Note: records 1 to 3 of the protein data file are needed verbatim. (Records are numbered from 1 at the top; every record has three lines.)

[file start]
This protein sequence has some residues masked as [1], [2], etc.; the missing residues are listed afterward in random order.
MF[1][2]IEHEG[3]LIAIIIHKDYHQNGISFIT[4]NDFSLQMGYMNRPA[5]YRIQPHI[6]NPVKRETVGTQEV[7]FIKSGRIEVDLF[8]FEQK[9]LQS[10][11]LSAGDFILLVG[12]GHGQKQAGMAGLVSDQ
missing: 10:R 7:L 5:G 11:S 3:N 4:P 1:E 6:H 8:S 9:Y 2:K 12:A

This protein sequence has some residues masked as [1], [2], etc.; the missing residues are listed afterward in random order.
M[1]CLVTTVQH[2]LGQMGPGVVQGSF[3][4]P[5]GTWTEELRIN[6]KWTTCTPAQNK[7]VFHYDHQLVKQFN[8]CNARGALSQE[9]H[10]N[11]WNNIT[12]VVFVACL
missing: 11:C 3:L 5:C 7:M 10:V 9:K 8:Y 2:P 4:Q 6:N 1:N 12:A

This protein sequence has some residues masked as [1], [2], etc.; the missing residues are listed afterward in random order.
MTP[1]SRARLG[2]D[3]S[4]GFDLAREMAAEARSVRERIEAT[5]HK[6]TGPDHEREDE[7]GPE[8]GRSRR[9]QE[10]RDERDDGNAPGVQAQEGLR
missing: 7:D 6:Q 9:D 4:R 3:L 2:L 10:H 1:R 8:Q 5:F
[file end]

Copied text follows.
This protein sequence has some residues masked as [1], [2], etc.; the missing residues are listed afterward in random order.
MF[1][2]IEHEG[3]LIAIIIHKDYHQNGISFIT[4]NDFSLQMGYMNRPA[5]YRIQPHI[6]NPVKRETVGTQEV[7]FIKSGRIEVDLF[8]FEQK[9]LQS[10][11]LSAGDFILLVG[12]GHGQKQAGMAGLVSDQ
missing: 10:R 7:L 5:G 11:S 3:N 4:P 1:E 6:H 8:S 9:Y 2:K 12:A

This protein sequence has some residues masked as [1], [2], etc.; the missing residues are listed afterward in random order.
M[1]CLVTTVQH[2]LGQMGPGVVQGSF[3][4]P[5]GTWTEELRIN[6]KWTTCTPAQNK[7]VFHYDHQLVKQFN[8]CNARGALSQE[9]H[10]N[11]WNNIT[12]VVFVACL
missing: 11:C 3:L 5:C 7:M 10:V 9:K 8:Y 2:P 4:Q 6:N 1:N 12:A

This protein sequence has some residues masked as [1], [2], etc.; the missing residues are listed afterward in random order.
MTP[1]SRARLG[2]D[3]S[4]GFDLAREMAAEARSVRERIEAT[5]HK[6]TGPDHEREDE[7]GPE[8]GRSRR[9]QE[10]RDERDDGNAPGVQAQEGLR
missing: 7:D 6:Q 9:D 4:R 3:L 2:L 10:H 1:R 8:Q 5:F